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English is not my first language. I am confused between

Can we go there?

and

Can we go over there?

According to a Google Translate translation of both, the sentences mean the same. So why should one ever use 'over'?

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Some languages, such as Japanese or Spanish, have three pronouns for location to mean here, there, and some distance farther away. English does not. Along with other expressions, "over there" can fill in for the pronoun that means "farther away", at least in terms of visible physical distance.

Which is to say, when talking about physical distances (usually with locations that are visible from where you stand) "over there" may imply a greater distance than using "there" by itself.

It's so crowded at the beach today! I do see a patch of empty sand over there, if you don't mind walking.

The challenge is that "there" can also be used for figurative distances, so by itself it doesn't mean "relatively close". Example:

A: I'd like to visit France.
B: Me too! Maybe we can go there someday.

Furthermore, "over there" can also imply crossing over some object or barrier, such as the Atlantic Ocean:

(Two people living in the United States)
A: I'd like to visit France.
B: Me too! Maybe we can go over there someday.

Here "over" not only implies greater distance, but also that you have to cross over the ocean to get there.

To make things more confusing, sometimes "over there" simply emphasizes the direction of the location:

If you're looking for your keys, they're over there on the table (pointing).

Anyway, this is probably not a comprehensive list of all the possible meanings for "over there". You may have to judge what the speaker means from context. Also, it is not the only possible expression to indicate distance or direction, as "out there", "up there", "down there", and various others can also mean the same thing.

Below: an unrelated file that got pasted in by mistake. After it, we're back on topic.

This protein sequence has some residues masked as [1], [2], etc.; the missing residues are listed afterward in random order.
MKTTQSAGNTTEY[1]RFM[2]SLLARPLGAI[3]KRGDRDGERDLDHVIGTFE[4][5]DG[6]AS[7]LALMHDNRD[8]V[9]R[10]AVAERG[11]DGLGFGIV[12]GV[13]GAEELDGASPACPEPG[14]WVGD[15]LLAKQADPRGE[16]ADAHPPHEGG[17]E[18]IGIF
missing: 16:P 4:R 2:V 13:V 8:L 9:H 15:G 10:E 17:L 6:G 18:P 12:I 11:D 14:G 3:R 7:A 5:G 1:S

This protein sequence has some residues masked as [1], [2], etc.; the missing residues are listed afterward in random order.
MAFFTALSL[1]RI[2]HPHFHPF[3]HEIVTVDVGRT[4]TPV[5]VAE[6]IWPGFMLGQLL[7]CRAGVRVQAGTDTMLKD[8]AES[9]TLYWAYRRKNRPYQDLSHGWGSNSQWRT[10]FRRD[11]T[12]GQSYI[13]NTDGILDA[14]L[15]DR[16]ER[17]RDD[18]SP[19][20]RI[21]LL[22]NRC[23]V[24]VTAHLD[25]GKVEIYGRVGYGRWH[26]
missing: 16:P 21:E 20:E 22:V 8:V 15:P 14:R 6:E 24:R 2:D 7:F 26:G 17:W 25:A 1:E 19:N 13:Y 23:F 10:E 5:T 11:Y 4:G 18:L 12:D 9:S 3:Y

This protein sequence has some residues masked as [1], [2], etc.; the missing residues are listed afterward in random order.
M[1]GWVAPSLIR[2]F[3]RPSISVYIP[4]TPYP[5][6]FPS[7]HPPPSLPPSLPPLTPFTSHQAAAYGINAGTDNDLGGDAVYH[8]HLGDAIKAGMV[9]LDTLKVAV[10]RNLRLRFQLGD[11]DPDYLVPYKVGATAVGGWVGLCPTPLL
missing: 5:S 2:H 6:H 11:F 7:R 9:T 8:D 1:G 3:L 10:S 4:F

• But people will often say 'go over' to a place that is very nearby. "I'm going over to my friend's place this afternoon". I got the impression that was more the sense that the OP meant. – fred2 Mar 5 at 18:48
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    I think it's a little more slippery than simply "over there" being farther than plain "there". Example: "What do you mean you lost your keys? They're right over there." = very short distance. – Lorel C. Mar 5 at 19:02
  • @LorelC. I've edited my answer to include your example. Thanks for reminding me. – Andrew Mar 6 at 0:23
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To go over has a slightly different meaning to to go. As this dictionary explains, to go over means

to make one's way (to a place).

It is a very fine distinction, as 'to go' can also be used to mean the same thing. However, English speakers will very often use the phase in sense of travelling a short distance to do something, often with a friend and to a familiar or customary place.

I'm going over to see Jim later today.

I went over earlier to pick up the documents

Would you like me to come over?

In each of these case 'to go over' implies an unnamed place - Jim's house, an office, or 'your place'.

It is, I suppose, an idiomatic usage, and not one that is strictly necessary a lot of the time, but it is a very common one.

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